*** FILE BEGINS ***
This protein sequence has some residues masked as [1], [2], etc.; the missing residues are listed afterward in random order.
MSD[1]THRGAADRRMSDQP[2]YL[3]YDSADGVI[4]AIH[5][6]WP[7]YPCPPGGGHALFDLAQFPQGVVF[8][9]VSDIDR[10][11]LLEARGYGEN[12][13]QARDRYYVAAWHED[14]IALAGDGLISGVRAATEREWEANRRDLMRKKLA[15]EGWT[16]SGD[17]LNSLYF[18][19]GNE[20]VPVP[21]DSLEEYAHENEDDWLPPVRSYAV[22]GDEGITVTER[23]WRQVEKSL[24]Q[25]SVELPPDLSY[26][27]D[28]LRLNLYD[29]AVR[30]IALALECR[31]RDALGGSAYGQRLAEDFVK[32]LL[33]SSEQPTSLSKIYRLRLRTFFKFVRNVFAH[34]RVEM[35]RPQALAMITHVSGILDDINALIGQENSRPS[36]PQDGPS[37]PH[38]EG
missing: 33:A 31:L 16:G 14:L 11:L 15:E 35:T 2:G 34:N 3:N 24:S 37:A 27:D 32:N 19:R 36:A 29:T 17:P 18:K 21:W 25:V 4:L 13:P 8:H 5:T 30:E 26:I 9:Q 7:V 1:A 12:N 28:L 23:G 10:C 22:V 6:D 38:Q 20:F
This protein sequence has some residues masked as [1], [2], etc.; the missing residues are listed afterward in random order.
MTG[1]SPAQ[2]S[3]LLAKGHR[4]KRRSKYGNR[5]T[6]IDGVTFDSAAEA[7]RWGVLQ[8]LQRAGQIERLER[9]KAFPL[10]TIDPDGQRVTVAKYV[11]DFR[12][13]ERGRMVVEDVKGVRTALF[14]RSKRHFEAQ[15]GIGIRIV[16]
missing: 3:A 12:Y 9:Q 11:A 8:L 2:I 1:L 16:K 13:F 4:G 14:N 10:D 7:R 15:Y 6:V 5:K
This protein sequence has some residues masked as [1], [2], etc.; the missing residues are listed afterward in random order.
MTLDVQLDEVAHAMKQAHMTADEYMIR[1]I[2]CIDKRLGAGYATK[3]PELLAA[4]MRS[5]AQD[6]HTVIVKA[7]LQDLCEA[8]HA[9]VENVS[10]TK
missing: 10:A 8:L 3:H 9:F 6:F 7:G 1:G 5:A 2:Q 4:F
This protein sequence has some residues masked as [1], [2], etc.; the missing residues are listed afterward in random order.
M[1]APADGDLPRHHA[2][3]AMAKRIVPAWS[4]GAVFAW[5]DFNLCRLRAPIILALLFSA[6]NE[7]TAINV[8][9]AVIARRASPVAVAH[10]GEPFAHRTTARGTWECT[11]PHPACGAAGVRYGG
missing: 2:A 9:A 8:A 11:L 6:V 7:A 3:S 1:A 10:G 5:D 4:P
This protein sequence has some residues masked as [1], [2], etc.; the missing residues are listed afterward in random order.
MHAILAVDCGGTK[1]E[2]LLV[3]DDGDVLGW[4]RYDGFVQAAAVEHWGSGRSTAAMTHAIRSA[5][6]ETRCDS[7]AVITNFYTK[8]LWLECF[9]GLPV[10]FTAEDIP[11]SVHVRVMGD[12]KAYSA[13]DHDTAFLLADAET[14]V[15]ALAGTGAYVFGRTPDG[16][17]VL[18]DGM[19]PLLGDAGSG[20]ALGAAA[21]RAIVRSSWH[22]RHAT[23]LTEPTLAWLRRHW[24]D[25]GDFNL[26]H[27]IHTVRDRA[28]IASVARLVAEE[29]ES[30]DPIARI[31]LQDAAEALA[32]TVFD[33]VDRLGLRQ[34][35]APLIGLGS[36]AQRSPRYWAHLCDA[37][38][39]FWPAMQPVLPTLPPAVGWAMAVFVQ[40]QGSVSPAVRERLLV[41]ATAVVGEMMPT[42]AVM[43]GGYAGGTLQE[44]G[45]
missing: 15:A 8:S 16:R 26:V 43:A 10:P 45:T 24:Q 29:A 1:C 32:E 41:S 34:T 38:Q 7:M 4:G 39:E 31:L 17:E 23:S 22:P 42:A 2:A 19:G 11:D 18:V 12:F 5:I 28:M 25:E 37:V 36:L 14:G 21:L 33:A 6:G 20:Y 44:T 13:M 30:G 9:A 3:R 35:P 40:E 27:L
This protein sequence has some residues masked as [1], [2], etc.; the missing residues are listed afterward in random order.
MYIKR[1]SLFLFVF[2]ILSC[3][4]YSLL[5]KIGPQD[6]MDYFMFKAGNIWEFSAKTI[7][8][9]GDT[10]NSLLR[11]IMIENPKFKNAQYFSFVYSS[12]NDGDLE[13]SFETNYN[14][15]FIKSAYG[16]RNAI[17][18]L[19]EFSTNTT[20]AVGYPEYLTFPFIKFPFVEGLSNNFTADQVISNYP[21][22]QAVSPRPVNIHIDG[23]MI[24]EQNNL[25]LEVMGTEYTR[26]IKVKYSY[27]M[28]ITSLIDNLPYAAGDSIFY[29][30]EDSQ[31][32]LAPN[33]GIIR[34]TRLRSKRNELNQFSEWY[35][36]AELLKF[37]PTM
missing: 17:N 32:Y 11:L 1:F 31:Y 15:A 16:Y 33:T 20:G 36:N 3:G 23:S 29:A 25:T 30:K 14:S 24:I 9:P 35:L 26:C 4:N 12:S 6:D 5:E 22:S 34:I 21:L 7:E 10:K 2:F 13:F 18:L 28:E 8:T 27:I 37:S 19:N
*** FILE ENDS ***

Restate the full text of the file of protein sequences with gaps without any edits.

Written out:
This protein sequence has some residues masked as [1], [2], etc.; the missing residues are listed afterward in random order.
MSD[1]THRGAADRRMSDQP[2]YL[3]YDSADGVI[4]AIH[5][6]WP[7]YPCPPGGGHALFDLAQFPQGVVF[8][9]VSDIDR[10][11]LLEARGYGEN[12][13]QARDRYYVAAWHED[14]IALAGDGLISGVRAATEREWEANRRDLMRKKLA[15]EGWT[16]SGD[17]LNSLYF[18][19]GNE[20]VPVP[21]DSLEEYAHENEDDWLPPVRSYAV[22]GDEGITVTER[23]WRQVEKSL[24]Q[25]SVELPPDLSY[26][27]D[28]LRLNLYD[29]AVR[30]IALALECR[31]RDALGGSAYGQRLAEDFVK[32]LL[33]SSEQPTSLSKIYRLRLRTFFKFVRNVFAH[34]RVEM[35]RPQALAMITHVSGILDDINALIGQENSRPS[36]PQDGPS[37]PH[38]EG
missing: 33:A 31:L 16:G 14:L 11:L 15:E 35:T 2:G 34:N 3:N 24:S 37:A 27:D 32:N 19:R 36:A 29:T 17:P 18:K 21:W 25:V 4:L 13:P 8:H 5:T 30:E 26:I 9:Q 7:V 1:A 12:N 28:L 23:G 10:C 22:V 6:D 38:Q 20:F
This protein sequence has some residues masked as [1], [2], etc.; the missing residues are listed afterward in random order.
MTG[1]SPAQ[2]S[3]LLAKGHR[4]KRRSKYGNR[5]T[6]IDGVTFDSAAEA[7]RWGVLQ[8]LQRAGQIERLER[9]KAFPL[10]TIDPDGQRVTVAKYV[11]DFR[12][13]ERGRMVVEDVKGVRTALF[14]RSKRHFEAQ[15]GIGIRIV[16]
missing: 3:A 12:Y 9:Q 11:A 8:L 2:I 1:L 16:K 13:F 4:G 14:N 10:D 7:R 15:Y 6:V 5:K
This protein sequence has some residues masked as [1], [2], etc.; the missing residues are listed afterward in random order.
MTLDVQLDEVAHAMKQAHMTADEYMIR[1]I[2]CIDKRLGAGYATK[3]PELLAA[4]MRS[5]AQD[6]HTVIVKA[7]LQDLCEA[8]HA[9]VENVS[10]TK
missing: 10:A 8:L 3:H 9:F 6:F 7:G 1:G 5:A 2:Q 4:F
This protein sequence has some residues masked as [1], [2], etc.; the missing residues are listed afterward in random order.
M[1]APADGDLPRHHA[2][3]AMAKRIVPAWS[4]GAVFAW[5]DFNLCRLRAPIILALLFSA[6]NE[7]TAINV[8][9]AVIARRASPVAVAH[10]GEPFAHRTTARGTWECT[11]PHPACGAAGVRYGG
missing: 2:A 9:A 8:A 11:L 6:V 7:A 3:S 1:A 10:G 5:D 4:P
This protein sequence has some residues masked as [1], [2], etc.; the missing residues are listed afterward in random order.
MHAILAVDCGGTK[1]E[2]LLV[3]DDGDVLGW[4]RYDGFVQAAAVEHWGSGRSTAAMTHAIRSA[5][6]ETRCDS[7]AVITNFYTK[8]LWLECF[9]GLPV[10]FTAEDIP[11]SVHVRVMGD[12]KAYSA[13]DHDTAFLLADAET[14]V[15]ALAGTGAYVFGRTPDG[16][17]VL[18]DGM[19]PLLGDAGSG[20]ALGAAA[21]RAIVRSSWH[22]RHAT[23]LTEPTLAWLRRHW[24]D[25]GDFNL[26]H[27]IHTVRDRA[28]IASVARLVAEE[29]ES[30]DPIARI[31]LQDAAEALA[32]TVFD[33]VDRLGLRQ[34][35]APLIGLGS[36]AQRSPRYWAHLCDA[37][38][39]FWPAMQPVLPTLPPAVGWAMAVFVQ[40]QGSVSPAVRERLLV[41]ATAVVGEMMPT[42]AVM[43]GGYAGGTLQE[44]G[45]
missing: 15:A 8:S 16:R 26:V 43:A 10:P 45:T 24:Q 29:A 1:C 32:E 41:S 34:T 38:Q 7:M 4:G 39:E 31:L 17:E 23:S 22:P 42:A 2:A 19:G 11:D 18:V 12:F 5:I 28:M 25:E 37:V 36:L 14:G 21:L 33:A 6:G 20:Y 44:T 13:M 30:G 9:A 3:R 35:P 40:E 27:L
This protein sequence has some residues masked as [1], [2], etc.; the missing residues are listed afterward in random order.
MYIKR[1]SLFLFVF[2]ILSC[3][4]YSLL[5]KIGPQD[6]MDYFMFKAGNIWEFSAKTI[7][8][9]GDT[10]NSLLR[11]IMIENPKFKNAQYFSFVYSS[12]NDGDLE[13]SFETNYN[14][15]FIKSAYG[16]RNAI[17][18]L[19]EFSTNTT[20]AVGYPEYLTFPFIKFPFVEGLSNNFTADQVISNYP[21][22]QAVSPRPVNIHIDG[23]MI[24]EQNNL[25]LEVMGTEYTR[26]IKVKYSY[27]M[28]ITSLIDNLPYAAGDSIFY[29][30]EDSQ[31][32]LAPN[33]GIIR[34]TRLRSKRNELNQFSEWY[35][36]AELLKF[37]PTM
missing: 17:N 32:Y 11:L 1:F 31:Y 15:A 16:Y 33:T 20:G 36:N 3:G 23:S 29:A 25:T 30:K 14:S 24:I 9:P 35:L 26:C 4:N 12:S 6:D 5:E 22:S 34:I 21:L 7:E 10:K 2:F 13:F 18:L 28:E 8:T 27:I 37:S 19:N